Toitū Te Whenua Chief Executive Gaye Searancke and Council Chief Executive David Ward doing an elbow bump after signing the MOU

A first-of-its-kind agreement has been made as part of efforts to better manage Crown pastoral leases in the Selwyn district, and protect the native plants and animals that call them home.

Toitū Te Whenua Land Information New Zealand and the Selwyn District Council have signed a memorandum of understanding (MOU) to share consent information on these unique landscapes. Toitū Te Whenua Chief Executive Gaye Searancke and Council Chief Executive David Ward signed the MOU yesterday (Thursday 30 September).

Toitū Te Whenua is responsible for managing 162 Crown pastoral leases that span 1.2 million hectares from Marlborough to Southland. Eight of the leases are in the Selwyn district and these cover 85,000 hectares, including areas of native biodiversity.

To carry out certain activities on the land, leaseholders need to apply for consent to Toitū Te Whenua, the council, or sometimes both.

Ms Searancke says both agencies saw an opportunity to work more closely together on consents to achieve better outcomes for the land, as well as make the process easier for leaseholders.

“We were already sharing consent information case-by-case, but this agreement will take that to the next level.

“We will now share information on consents relating to land-use change and development, such as cultivation, earthworks, tracking and removal of native vegetation.

“This will help us make more informed decisions when considering requests to change or develop these special landscapes.

“It will also make things simpler for leaseholders. We will look to make joint visits and to spot early on if leaseholders need to meet any other requirements to comply with their lease conditions, or local and national regulations.”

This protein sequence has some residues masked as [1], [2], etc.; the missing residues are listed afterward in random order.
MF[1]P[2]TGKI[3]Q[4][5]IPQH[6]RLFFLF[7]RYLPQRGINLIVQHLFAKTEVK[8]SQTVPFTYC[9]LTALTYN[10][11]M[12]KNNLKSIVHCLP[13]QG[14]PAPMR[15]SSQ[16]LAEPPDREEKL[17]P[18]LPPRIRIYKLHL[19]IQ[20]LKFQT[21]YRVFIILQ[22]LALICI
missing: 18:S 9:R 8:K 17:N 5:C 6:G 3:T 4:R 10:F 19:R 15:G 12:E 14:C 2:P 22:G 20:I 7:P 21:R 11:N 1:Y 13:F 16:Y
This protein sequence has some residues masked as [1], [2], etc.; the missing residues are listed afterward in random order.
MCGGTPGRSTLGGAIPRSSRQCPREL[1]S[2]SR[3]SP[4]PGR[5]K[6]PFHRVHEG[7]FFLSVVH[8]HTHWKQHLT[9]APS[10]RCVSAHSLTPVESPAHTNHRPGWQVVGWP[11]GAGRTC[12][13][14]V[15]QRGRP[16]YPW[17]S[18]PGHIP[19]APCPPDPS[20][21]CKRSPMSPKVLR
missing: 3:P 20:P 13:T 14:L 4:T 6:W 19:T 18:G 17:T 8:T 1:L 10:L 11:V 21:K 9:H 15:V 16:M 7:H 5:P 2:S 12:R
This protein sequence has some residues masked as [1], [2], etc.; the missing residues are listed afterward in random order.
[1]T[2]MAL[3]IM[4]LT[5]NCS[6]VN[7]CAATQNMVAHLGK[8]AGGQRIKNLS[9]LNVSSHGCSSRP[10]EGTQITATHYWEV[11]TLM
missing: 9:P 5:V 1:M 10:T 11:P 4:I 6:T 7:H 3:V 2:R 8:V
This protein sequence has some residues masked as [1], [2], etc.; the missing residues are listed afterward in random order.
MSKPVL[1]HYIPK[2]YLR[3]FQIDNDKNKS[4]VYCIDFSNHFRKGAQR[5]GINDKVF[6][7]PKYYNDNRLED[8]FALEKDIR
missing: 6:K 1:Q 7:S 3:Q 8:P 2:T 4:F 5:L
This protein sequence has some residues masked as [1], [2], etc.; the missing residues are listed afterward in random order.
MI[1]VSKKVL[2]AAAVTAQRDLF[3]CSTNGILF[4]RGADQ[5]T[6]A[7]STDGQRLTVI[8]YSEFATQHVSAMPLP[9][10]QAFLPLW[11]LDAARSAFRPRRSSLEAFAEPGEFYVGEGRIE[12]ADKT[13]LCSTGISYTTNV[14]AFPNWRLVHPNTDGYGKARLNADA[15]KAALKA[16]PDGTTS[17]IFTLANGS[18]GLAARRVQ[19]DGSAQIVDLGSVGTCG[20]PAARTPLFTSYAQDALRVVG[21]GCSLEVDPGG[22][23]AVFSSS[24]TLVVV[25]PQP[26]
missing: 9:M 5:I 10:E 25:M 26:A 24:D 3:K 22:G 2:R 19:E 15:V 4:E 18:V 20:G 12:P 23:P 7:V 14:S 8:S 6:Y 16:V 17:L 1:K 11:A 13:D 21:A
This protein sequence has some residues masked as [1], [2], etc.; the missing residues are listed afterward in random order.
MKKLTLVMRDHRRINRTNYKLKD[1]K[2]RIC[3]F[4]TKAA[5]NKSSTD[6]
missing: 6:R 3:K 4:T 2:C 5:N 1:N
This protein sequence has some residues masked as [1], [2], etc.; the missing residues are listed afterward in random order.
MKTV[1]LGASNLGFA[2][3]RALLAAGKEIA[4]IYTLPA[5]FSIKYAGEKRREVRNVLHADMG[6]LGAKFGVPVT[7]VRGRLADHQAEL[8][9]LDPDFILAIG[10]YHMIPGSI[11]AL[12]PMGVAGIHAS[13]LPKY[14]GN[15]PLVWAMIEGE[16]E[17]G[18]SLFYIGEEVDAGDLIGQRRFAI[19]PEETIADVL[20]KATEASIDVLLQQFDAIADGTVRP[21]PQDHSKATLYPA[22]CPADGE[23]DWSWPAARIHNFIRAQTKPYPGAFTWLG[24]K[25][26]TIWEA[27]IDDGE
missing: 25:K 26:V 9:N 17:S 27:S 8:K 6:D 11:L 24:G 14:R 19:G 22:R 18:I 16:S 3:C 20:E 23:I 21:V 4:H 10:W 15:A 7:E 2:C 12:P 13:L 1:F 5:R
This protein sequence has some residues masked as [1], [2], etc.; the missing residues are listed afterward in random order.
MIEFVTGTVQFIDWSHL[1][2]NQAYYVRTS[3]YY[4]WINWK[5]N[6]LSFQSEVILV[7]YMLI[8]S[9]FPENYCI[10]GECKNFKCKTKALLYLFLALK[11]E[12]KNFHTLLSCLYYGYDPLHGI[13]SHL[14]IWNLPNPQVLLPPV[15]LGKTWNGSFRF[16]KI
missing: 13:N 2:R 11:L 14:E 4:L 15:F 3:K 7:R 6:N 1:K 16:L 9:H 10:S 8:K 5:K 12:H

Ms Searancke says the MOU is the first of its kind for Crown pastoral leases in New Zealand.

“We’re really excited to see the benefits of this agreement unfold and are keen to explore opportunities with other local and regional councils.”

Mr Ward says the Council is looking forward to working more closely with Toitū Te Whenua and the leaseholders to ensure Selwyn’s indigenous fauna and flora are protected and well managed.

“We know that indigenous biodiversity in Aotearoa New Zealand is under threat, and this MOU is a small step in ensuring our district continues to protect its outstanding and unique natural environment.

“As a council we are required by law to ensure these special features can be enjoyed by future generations and continue to be part of our identity.”

For more information about Toitū Te Whenua’s role managing Crown pastoral land in the South Island high country visit the Toitū Te Whenua website.

For more information on the Selwyn District Council’s management of biodiversity in the district visit our biodiversity page.

Last modified: 05 Oct 2021 12:04pm